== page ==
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Believe in the Dodgers ... or don't
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Reasons to believe
1. Serious reliefManager Joe Torre's bullpen is better than the Phillies', better than the Cardinals', better than any National League team's. The Dodgers lead the NL in bullpen ERA by nearly a half-run per game, and also are first in opponents' OPS by a healthy margin. The return of left-hander Hong-Chih Kuo on July 27, combined with the trade for lefty George Sherrill on July 30, enabled the Dodgers to move their two overworked righties, Ramon Troncoso and Ron Belisario, into less-prominent roles. The Dodgers' starters rarely pitch deep into games, but with this bullpen, five or six innings is usually enough. Consider:
Jim Thome, in a pinch?Jim Thome, 1-for-9 as a pinch-hitter since joining the Dodgers, has no regrets. "If I had watched these guys celebrate in October, that would have eaten at me," Thome says. "Nobody knows what's going to happen. But you've got to give yourself that chance." Thome did just that on Aug. 31, waiving his no-trade clause to leave the White Sox and assume a pinch-hitting role with the Dodgers. Spending another month as the White Sox's designated hitter would have put Thome in better position to chip away at the 36 home runs he needs for 600. Thome, however, has never won a World Series. He has appeared in two, losing with the Indians in both 1995 and '97. "That thing on the finger . . ." Thome says, referring to a World Series championship ring. " . . . I've been close, as close as you can get, two outs away (in '97). It was a tough thing to swallow. And it's very addicting to come back." So addicting, Thome was willing to assume a largely foreign role just to get another chance. Before joining the Dodgers, he had batted only 65 times as a pinch-hitter in his 21-year career. Jason Giambi, another veteran who had spent his entire career in the AL, has thrived in a similar capacity with the Rockies, going 6-for-15 with two home runs and 11 RBIs. Thome has yet to find a similar groove. "I have a new sense of respect for guys that have done this," he says. "You've got to be ready to go. It's a challenge. But that said, it's also exciting. In the situation you're in, you can do things to change the game." That still can happen, maybe in the National League playoffs, maybe if the Dodgers reach the World Series and Thome gets additional opportunities as a DH. He still remembers '97, the blown save by Indians closer Jose Mesa in the ninth inning of Game 7, the game-winning hit by the Marlins' Edgar Renteria in the 11th. "That seems like yesterday," Thome says, snapping his fingers. "Now as I'm older, I understand. "My window is shrinking. I'll be 40 years old next year. That shouldn't be a factor if you stay in shape, keep yourself strong. But you don't play forever. You don't play forever."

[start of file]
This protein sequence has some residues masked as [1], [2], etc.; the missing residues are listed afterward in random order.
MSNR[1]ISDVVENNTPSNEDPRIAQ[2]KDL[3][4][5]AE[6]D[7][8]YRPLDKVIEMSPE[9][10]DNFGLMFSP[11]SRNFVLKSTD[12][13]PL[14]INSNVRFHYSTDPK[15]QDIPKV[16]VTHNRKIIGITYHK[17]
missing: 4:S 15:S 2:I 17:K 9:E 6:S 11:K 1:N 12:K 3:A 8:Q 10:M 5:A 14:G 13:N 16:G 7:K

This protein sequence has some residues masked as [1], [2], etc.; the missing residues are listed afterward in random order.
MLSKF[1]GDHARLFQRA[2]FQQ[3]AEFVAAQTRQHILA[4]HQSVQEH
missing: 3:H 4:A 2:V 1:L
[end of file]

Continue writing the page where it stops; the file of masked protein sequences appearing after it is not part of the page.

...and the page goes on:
Ken Rosenthal, FOXSports.com